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Ava K. Bittner, Mian Haris Iftikhar, Gislin Dagnelie; Test-Retest, Within-Visit Variability of Goldmann Visual Fields in Retinitis Pigmentosa. Invest. Ophthalmol. Vis. Sci. 2011;52(11):8042-8046. doi: 10.1167/iovs.11-8321.
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Reliable outcome measures are needed to estimate changes in peripheral vision during future treatment clinical trials for retinal degeneration patients. The authors examined the short-term variability of Goldmann visual field (GVF) results converted to retinal areas in retinitis pigmentosa (RP) subjects.
Two within-visit GVFs were obtained from one eye each of 37 RP subjects with visual acuity better than 20/400 by a single experienced operator using the V4e (n = 28) or III4e (n = 12) target, or both. Planimetric GVF measures were digitized and converted to retinal areas in square millimeters by a single independent user. The 95% coefficient of repeatability (CR.95) for percentage change in central retinal area was determined from the test-retest difference.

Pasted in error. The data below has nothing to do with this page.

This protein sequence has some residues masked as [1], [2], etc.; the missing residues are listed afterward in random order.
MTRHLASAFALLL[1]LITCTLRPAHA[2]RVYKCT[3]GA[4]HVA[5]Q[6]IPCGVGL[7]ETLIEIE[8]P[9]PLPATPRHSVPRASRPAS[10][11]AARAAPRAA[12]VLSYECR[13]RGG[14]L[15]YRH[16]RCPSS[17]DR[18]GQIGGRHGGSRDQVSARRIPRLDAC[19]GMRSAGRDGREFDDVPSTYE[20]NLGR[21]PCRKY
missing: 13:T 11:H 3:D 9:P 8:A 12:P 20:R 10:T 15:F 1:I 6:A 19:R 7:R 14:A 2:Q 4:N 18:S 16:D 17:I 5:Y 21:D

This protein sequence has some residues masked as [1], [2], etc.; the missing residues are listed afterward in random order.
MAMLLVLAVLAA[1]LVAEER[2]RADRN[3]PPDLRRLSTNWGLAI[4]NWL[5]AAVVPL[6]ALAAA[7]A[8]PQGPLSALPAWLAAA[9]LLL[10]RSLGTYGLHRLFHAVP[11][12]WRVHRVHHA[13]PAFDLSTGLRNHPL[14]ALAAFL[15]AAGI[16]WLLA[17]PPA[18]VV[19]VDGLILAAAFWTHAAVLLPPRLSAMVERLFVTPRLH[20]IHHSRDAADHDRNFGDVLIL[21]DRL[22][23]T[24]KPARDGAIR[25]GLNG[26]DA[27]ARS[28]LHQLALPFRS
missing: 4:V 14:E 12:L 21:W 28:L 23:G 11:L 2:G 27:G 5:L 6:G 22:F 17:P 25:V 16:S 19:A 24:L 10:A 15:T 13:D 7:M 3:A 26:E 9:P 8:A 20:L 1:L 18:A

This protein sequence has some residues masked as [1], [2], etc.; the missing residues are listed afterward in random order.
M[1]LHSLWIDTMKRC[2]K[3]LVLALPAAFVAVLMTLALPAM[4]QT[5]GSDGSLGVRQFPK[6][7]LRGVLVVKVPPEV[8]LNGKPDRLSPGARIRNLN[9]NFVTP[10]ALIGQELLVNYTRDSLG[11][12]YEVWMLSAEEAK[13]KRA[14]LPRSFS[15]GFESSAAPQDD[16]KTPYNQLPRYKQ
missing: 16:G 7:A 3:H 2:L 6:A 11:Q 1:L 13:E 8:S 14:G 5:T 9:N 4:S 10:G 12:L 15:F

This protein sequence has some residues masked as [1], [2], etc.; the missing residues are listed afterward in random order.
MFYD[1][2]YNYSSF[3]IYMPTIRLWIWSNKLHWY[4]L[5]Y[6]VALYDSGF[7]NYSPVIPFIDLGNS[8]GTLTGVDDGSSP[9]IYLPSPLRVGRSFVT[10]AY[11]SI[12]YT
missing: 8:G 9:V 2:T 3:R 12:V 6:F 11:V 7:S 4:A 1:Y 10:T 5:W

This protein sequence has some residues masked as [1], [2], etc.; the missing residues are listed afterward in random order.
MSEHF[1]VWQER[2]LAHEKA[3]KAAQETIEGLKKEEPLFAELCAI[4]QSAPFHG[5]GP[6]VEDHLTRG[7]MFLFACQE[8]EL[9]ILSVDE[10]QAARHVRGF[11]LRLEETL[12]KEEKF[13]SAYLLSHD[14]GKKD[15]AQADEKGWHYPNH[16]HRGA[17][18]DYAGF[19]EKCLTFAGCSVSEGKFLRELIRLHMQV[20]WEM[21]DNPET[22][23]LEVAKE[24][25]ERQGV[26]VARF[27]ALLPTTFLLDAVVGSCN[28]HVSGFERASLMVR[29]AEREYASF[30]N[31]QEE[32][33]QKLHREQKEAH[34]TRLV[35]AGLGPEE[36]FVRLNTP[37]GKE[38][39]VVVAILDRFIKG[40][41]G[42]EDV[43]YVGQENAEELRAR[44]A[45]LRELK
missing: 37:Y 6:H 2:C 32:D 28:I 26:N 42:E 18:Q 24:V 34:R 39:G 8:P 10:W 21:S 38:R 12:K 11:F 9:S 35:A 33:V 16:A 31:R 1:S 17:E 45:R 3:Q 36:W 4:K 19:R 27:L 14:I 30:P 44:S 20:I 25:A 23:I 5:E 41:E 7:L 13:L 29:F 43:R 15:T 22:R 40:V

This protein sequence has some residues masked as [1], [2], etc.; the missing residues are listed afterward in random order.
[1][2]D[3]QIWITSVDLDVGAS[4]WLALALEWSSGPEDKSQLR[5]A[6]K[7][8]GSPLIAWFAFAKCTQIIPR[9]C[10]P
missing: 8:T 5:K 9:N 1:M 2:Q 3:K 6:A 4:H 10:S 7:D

There were no significant systematic trends toward either increase or decrease between the first and second GVF. For the III4e target, the CR.95 was 23.7% on average across all 12 subjects. For the V4e target, the CR.95 was 32.8% on average across all 28 subjects. However, 3 of 8 subjects with a geometric mean retinal area <10 mm2 (∼7° radius) for the V4e target exhibited unusually large variability (50%–100%), and the CR.95 was 19.2% when these three subjects were excluded. Variability was not statistically significantly related to visual acuity, age, presence of cystoid macular edema, or subjects' stress or anxiety levels.
Inherent test-retest variability (CR.95) of functional retinal areas derived from GVF results in a clinical RP population can be limited to <20% by using a single experienced operator, making the GVF the measure of choice for changes in peripheral vision.
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